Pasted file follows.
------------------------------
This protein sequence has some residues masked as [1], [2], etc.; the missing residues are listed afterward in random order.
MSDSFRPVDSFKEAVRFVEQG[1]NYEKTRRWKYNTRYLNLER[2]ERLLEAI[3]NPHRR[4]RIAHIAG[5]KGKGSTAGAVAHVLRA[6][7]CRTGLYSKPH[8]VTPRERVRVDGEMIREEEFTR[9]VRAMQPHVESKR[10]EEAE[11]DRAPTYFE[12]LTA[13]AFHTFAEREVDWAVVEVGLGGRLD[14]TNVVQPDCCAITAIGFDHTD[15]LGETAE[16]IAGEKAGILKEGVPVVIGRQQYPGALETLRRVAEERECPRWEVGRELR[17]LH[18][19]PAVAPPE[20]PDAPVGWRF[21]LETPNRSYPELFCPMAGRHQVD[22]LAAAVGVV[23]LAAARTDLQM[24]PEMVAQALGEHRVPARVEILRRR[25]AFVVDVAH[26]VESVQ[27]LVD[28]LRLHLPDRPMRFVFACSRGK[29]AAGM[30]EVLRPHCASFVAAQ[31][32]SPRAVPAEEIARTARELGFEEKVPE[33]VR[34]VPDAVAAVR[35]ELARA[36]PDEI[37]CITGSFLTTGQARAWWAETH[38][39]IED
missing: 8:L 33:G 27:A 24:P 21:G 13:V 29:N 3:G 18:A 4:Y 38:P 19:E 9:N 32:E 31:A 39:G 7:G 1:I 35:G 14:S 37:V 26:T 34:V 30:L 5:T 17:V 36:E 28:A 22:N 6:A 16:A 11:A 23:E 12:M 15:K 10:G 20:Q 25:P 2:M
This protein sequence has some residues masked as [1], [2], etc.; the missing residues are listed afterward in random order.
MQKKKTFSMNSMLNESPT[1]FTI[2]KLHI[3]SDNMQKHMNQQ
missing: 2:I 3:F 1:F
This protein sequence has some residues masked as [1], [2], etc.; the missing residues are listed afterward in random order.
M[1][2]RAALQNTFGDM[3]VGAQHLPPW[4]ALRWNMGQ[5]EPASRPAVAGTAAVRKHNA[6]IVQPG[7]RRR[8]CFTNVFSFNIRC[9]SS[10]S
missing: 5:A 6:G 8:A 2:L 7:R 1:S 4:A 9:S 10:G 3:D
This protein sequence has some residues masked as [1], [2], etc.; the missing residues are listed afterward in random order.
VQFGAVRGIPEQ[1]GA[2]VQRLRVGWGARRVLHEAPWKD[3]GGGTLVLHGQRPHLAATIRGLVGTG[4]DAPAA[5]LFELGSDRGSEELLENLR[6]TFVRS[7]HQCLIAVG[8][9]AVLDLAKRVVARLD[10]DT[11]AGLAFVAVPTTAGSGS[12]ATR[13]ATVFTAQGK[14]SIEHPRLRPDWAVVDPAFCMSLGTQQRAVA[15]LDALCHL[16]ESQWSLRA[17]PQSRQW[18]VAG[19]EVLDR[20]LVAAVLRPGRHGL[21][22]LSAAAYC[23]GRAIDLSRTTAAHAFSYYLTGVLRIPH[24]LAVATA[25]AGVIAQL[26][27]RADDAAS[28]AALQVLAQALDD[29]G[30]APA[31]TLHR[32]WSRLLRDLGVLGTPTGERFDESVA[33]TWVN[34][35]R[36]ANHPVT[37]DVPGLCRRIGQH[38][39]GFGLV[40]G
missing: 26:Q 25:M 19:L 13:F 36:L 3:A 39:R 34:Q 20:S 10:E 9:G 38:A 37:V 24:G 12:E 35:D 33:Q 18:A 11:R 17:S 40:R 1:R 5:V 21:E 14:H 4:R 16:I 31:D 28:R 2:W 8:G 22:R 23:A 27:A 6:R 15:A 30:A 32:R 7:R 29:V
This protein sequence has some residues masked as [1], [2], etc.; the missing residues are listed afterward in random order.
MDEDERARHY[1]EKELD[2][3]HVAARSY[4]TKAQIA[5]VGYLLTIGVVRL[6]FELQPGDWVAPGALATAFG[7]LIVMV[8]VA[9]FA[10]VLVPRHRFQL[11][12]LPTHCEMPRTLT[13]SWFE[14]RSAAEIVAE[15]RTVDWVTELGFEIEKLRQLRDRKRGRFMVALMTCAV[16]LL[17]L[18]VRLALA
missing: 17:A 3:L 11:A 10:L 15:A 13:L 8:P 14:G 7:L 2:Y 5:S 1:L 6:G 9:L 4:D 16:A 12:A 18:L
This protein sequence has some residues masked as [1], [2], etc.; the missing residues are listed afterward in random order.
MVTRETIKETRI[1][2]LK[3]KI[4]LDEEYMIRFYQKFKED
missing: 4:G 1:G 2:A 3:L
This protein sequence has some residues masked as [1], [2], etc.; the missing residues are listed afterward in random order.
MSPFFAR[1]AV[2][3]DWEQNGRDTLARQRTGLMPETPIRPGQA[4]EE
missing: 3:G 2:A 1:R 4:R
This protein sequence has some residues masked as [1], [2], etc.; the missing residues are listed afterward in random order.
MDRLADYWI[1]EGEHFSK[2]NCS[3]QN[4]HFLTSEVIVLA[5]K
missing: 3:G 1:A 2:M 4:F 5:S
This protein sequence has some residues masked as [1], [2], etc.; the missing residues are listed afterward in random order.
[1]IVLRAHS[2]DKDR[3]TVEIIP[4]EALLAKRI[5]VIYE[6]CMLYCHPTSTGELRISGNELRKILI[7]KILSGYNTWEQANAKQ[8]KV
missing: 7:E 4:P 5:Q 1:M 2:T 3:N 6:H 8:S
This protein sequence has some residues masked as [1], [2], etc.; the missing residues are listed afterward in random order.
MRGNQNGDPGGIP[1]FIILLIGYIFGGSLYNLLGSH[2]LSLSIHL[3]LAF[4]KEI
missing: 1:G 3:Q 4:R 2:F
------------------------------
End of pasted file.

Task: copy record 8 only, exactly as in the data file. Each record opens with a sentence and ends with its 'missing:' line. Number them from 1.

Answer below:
This protein sequence has some residues masked as [1], [2], etc.; the missing residues are listed afterward in random order.
MDRLADYWI[1]EGEHFSK[2]NCS[3]QN[4]HFLTSEVIVLA[5]K
missing: 3:G 1:A 2:M 4:F 5:S